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Super Street Tech Support

Where We Cure All Your Tech Problems

Henry Z. De Kuyper
May 19, 2010

Here's where we act like we know something technical about cars. Feel free to ask us about your technical troubles. Write us at tech@superstreetonline.com or Super Street c/o Tech Support, 831 S. Douglas St. El Segundo, CA 90245. Feel free to include a picture of your project or tech problem. All photos submitted become ours, ours, ours... so don't send us something that doesn't belong to you in the first place.

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Q I have a B18C1 block with PR3 pistons, ported B16 head, OEM head gasket, 70mm throttle-body, Skunk2 springs, retainers and valves. My question is: can I run Skunk2 Stage 3 cams without having any problems, like bent valves?

Jurgen Miranda
AThat's a great question. Bigger cams will cause the valves to come closer to the pistons. While your B16A PR3 pistons have a higher dome than any B18C piston, the valve reliefs on top of the pistons are the same. It should be okay, but it comes down to what valves you're running. Skunk2 valves come in standard OE size and oversized. The oversized ones definitely have more of a chance of slapping the pistons. We suggest you call Skunk2 directly and see what they say. Don't forget to tell them if the head has been milled before or not. And if you don't know how to tell if your head has been, it's in the Helm's Manual. If they can't tell you, then you'll have to resort to taking the head off and doing a clay test.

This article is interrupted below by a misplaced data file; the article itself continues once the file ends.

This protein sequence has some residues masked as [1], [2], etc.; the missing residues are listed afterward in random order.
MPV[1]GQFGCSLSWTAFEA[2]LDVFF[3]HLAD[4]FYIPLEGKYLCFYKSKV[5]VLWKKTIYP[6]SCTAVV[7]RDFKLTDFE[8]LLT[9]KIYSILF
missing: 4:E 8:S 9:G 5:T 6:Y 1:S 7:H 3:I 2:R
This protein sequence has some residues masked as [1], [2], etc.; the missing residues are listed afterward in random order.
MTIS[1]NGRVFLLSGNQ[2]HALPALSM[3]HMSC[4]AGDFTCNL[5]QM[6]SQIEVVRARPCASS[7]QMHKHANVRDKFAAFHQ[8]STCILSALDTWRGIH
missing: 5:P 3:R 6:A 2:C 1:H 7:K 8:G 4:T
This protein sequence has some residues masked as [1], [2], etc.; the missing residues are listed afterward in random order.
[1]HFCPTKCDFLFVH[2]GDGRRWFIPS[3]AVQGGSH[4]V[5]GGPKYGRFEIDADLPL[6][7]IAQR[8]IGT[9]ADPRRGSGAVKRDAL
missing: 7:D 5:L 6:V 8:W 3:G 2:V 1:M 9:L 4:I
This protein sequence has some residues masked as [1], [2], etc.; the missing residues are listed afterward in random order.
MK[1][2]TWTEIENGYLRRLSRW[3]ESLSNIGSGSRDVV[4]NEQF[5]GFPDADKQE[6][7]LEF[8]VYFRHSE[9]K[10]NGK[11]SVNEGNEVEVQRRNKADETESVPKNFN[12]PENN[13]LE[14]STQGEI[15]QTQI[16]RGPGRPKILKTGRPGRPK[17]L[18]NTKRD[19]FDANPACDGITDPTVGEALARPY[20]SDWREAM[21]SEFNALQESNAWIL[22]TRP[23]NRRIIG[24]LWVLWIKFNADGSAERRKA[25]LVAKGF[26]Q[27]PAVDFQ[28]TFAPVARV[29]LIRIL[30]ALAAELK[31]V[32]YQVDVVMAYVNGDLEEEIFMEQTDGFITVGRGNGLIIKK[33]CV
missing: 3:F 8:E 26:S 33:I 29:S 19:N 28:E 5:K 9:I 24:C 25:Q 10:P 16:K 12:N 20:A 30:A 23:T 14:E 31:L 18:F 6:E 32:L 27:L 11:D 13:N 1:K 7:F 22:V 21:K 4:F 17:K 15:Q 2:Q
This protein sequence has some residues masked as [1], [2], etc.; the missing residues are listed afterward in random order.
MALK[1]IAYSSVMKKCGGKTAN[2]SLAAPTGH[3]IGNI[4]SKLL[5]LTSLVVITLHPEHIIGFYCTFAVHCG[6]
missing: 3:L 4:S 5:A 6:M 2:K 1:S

Q I own a 1996 240SX with basically a stock motor. It seems lately a lot of people are swapping out stock KA motors for the ever so popular domestic LS V8 motor. There is no question why, but a question of how. My questions are: Is there a company out there that makes a swap kit? Can the stock 240SX rear end handle this kind of power? Could it be that everyone has openly embraced the idea of domestic powered imports? I remember years ago that this would ultimately mark your ride as the bastard child of cars. Now it's somehow accepted.

KJ Hardin
A The how part isn't that hard anymore. Years ago the only option was making your own custom mounts. Nowadays there are complete kits that allow you to bolt in an LSx engine into any S13 or S14 240SX. One of the kits we do like is the one from Sikky Manufacturing. It doesn't require you to cut or modify your crossmember, keeping its full OEM strength. The stock 240SX rear end can handle the power but if you want some more reassurance, you could swap it out for the Z32 300ZX rear end and '5-bolt' axle setup. American torque and power with Japanese handling is hard to not embrace. Drive one and you'll understand!